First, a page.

Poverty remains a mainly rural phenomenon though urban poverty is on the rise; Poverty levels are strongly linked to educational attainment; The poor have large families, with six or more members; Many Filipino households remain vulnerable to shocks and risks; Governance and institutional constraints remain in the poverty response; There is weak local government capacity for implementing poverty reduction programs; Deficient targeting in various poverty programs; There are serious resource gaps for poverty reduction and the attainment of the Megs by 201 5; Multidimensional responses to poverty reduction are needed; and
Further research on chronic poverty is needed. Other cause The incomplete land reform aiming at overthrowing the traditionally unequal agrarian society coupled with lack of support for farmers has been a long-lasting flaw in the governments’ development policies that can still massively reduce poverty in the Philippines. Thus, the role of the state remains central to redistribute more equally the wealth created in the country, in order to avoid leaving the poor behind.
Supporting the extremely poor must be seen as a long-term investment and counterbalanced with future gains. However, mistrust in the government combined tit corruption and/or incompetence makes the overall task much harder, even though it has led to the rise of militant movements that speak in favor of farmers to build fairer trade systems. In a strange way, another problem for the Philippines is that, in spite of having embraced liberalizing and international organizations’ rules, they have now ended up less integrated in the world economy than other Asian countries.
For instance, import tariff on rice makes it one of the rare exceptions in WTFO, although understandable when you see how important rice is to the livelihood f millions of Filipinos. However, recent research on food price increase has shown that tariffs do not help protect farmers and instead increases poverty in both rural and urban areas. That’s because, even if imported rice can compete with domestic rice, the competition results in an overall reduction in consumer prices that is good for everyone.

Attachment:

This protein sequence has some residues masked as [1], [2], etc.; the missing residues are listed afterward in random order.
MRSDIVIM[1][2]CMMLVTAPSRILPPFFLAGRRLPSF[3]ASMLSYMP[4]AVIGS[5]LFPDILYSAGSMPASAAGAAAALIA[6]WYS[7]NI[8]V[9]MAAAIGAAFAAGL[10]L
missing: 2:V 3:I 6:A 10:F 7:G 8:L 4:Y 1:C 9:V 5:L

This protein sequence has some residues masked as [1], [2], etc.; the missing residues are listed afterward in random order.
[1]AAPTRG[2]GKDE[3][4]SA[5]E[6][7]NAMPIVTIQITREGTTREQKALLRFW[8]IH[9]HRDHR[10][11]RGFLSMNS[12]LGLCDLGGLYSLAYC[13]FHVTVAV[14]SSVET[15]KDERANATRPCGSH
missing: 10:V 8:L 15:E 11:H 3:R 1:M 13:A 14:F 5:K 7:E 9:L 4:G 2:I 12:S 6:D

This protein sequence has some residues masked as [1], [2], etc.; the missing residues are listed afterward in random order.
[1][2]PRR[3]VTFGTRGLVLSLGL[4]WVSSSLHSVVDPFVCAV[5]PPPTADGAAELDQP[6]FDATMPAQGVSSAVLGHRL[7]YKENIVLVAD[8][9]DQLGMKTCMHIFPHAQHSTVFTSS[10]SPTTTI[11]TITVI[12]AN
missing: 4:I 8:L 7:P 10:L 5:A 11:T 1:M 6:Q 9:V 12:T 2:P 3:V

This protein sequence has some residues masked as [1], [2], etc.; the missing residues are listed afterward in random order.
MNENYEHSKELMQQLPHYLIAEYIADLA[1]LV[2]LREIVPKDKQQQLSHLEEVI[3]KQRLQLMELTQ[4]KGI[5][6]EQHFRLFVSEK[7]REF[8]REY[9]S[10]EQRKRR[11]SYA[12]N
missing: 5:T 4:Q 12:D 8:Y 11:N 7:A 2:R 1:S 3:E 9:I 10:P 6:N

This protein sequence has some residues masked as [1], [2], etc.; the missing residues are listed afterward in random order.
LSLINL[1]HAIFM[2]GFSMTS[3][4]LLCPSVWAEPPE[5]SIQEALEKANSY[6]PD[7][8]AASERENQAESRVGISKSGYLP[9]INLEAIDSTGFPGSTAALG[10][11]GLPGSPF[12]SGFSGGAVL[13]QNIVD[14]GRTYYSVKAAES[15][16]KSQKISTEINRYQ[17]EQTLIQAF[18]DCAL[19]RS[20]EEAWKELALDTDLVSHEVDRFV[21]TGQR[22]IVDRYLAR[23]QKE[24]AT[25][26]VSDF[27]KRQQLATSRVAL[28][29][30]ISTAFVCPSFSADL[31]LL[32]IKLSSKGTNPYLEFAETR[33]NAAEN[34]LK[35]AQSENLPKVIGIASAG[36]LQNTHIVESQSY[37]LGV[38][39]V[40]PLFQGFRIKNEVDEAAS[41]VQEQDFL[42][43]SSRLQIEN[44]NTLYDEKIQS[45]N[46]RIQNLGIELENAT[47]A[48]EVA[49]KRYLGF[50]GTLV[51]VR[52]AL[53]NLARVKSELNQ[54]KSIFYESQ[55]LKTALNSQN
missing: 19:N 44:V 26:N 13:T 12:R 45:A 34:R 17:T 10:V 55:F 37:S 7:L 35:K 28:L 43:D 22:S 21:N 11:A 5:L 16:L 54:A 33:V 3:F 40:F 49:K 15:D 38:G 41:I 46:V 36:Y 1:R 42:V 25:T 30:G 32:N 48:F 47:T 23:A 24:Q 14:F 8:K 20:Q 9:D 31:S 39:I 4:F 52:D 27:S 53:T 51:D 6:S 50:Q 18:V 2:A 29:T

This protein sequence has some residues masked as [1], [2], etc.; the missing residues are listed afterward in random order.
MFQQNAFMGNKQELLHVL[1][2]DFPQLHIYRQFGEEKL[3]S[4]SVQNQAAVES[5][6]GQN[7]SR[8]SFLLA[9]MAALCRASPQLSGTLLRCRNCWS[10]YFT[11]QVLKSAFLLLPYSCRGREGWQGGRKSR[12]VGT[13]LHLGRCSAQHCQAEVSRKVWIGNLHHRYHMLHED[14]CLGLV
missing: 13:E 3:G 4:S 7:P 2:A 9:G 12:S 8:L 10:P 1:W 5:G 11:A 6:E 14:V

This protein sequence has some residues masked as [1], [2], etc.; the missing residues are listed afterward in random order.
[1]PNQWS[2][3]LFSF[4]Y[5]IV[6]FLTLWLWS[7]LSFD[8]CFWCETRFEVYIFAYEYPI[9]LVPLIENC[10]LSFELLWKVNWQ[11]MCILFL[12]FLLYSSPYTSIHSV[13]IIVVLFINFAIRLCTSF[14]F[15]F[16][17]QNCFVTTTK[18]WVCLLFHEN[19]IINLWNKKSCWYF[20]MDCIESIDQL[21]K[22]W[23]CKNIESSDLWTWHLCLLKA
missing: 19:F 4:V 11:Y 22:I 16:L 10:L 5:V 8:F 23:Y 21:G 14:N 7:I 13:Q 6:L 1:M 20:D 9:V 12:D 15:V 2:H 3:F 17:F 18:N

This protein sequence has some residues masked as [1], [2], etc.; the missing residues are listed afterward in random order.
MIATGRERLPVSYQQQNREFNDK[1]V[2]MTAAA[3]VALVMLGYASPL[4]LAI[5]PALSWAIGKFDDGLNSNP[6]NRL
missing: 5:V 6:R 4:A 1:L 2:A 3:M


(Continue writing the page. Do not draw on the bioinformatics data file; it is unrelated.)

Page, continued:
Moreover, with the right support, it helps identify which farmers need help and training so that they can either better manage their rice production or diversify their crops. Effects of poverty in the Philippines Rapid Population Growth Given that the population of the Philippines is increasing at a rapid rate of 2. 36% per year, it can be translated as an increase of more than 5,000 people daily in a country, which already has an increase of more than four million poor people since 1985. An 1985, the absolute number of people living in poverty was 26. 5 million.
This increased to 30. 4 million in 2000 and from 2006 to 2009, increased by almost 970,000 Filipinos from 22. 2 million to 23. 1 million. As the Philippines have financially limited resources and a high poverty rate, the rapid increase in population has become a robber because there is an already insufficient resource to support the population, which leaves much fewer resources to improve the economy. From 2003 to 2006, even though the Philippines experienced above-average economic growth, the poverty incidence actually increased as a result of its population growth rate.
Unemployment Poverty reduction has not kept up with GAP growth rates, largely due to the high unemployment rate, high inflation rate and wide income inequality. From 2000 to 2009, the economy of Philippines grew by 3. 2% on average annually, which was on par with the economic performance of its neighbors. However, this recent growth did not translate into more Jobs. Unemployment in the Philippines has been high in comparison to its neighbors, at around 7. 5% to 8. 0% since 2006.